Founded in 2004 as a nonprofit by members of the local business community, The Marshes is governed by a local board of directors and operated by Life Care Services LLC, a national developer and manager of retirement and assisted-living communities. It offers one- and two-bedroom apartments, duplexes and cottages. For single occupancy, the units range in cost, depending on size, from $259,143 (with a monthly maintenance fee of $2,576) to $685,540 (with a fee of $4,729). A second person pays an extra $17,340 and $1,171, respectively. The fee structure, known as Type B, includes some health care. Although the entrance fee has remained stable in recent years, monthly fees have increased by about 3% to 5% annually.
Those fees include a meal allowance, utilities, basic cable TV, weekly cleaning, property taxes, an emergency medical response system, many activities on and off campus, and scheduled transportation. A la carte services include handyman repairs, computer help, transportation (say, to the airport and back), laundry service and pet walking.
The hub of this 58-acre, gated campus is the Island Club, which includes a dining room, a café, a cocktail lounge, an Internet café, a library and a ballroom, plus private dining rooms, a screened-in veranda and apartments. The fitness center and the health care center, The Oaks, are a short walk away. The Oaks provides assisted living and skilled nursing, including rehabilitative, memory and respite care. Residents can also obtain health care and therapy in their homes.
Jumping the hurdles
Most residents at The Marshes take about 18 months to sign up after their initial visit, says Amy Blevins, director of sales and marketing. Prospective residents must make an emotional leap, coming to grips with the idea of a last move and their own mortality, she says. One partner may anticipate freedom from lawn mowing or cooking, while the other may dread “living with old people.” That’s a needless worry, says resident Jim Fendig, a friend of the Cooks. “You get younger here just trying to keep up with the people.”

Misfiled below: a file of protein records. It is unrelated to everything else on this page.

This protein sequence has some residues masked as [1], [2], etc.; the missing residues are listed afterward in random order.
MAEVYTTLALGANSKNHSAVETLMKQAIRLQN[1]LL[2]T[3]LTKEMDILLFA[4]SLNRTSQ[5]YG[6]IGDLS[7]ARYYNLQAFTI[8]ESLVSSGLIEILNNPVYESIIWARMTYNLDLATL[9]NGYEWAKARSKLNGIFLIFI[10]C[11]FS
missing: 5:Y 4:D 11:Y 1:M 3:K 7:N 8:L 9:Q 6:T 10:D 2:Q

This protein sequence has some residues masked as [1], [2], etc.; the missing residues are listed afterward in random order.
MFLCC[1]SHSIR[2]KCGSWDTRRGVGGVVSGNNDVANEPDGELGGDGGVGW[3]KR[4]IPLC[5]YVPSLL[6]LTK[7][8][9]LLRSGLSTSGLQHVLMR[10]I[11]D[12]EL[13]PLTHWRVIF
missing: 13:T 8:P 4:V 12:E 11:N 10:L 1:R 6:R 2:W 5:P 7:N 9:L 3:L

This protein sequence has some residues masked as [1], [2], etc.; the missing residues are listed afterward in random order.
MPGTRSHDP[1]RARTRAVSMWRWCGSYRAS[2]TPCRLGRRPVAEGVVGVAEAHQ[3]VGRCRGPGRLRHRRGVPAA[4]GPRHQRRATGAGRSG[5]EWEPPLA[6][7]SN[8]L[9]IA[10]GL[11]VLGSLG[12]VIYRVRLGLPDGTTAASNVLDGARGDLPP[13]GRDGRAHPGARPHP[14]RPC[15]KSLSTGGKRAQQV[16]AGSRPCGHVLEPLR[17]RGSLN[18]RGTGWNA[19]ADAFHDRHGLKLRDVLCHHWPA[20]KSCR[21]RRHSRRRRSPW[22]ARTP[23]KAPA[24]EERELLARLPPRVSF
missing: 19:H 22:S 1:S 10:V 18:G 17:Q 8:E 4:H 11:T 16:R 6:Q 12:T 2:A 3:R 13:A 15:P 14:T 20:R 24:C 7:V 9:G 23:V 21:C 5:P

Once the decision is made, applicants must meet financial and health requirements—as is true of most CCRCs. On the financial side, The Marshes expects couples to have total assets equivalent to twice the entrance fee and monthly income that is 1.5 times the monthly maintenance fee of the unit they have earmarked.
Next, applicants must submit a health assessment signed by their physician affirming that they can perform several activities of daily living, regardless of any preexisting medical conditions. They must also pass a mental acuity test given by the director of nursing at The Oaks. If applicants are approved, they have 90 days in which to close on their contract.
The Cooks moved into The Marshes in June 2013. When they applied, a few units were still available, but now The Marshes has sold all of its 182 units. That’s a good sign: Full or near-full occupancy indicates financial stability.
The worst part of the process? Downsizing their possessions, says Arne. They sold their things on consignment and now wish they had held on to some. Arne says he still misses a painting they acquired on their travels. (For more on downsizing, see The Upsides of Downsizing Your Home.) Local real estate agent Brooke Bass, who specializes in assisting seniors, helped the Cooks create a floor plan for furniture that would fit in their new home. The Marshes, as well as other CCRCs, offers new residents assistance with moving, such as recommending movers and contractors.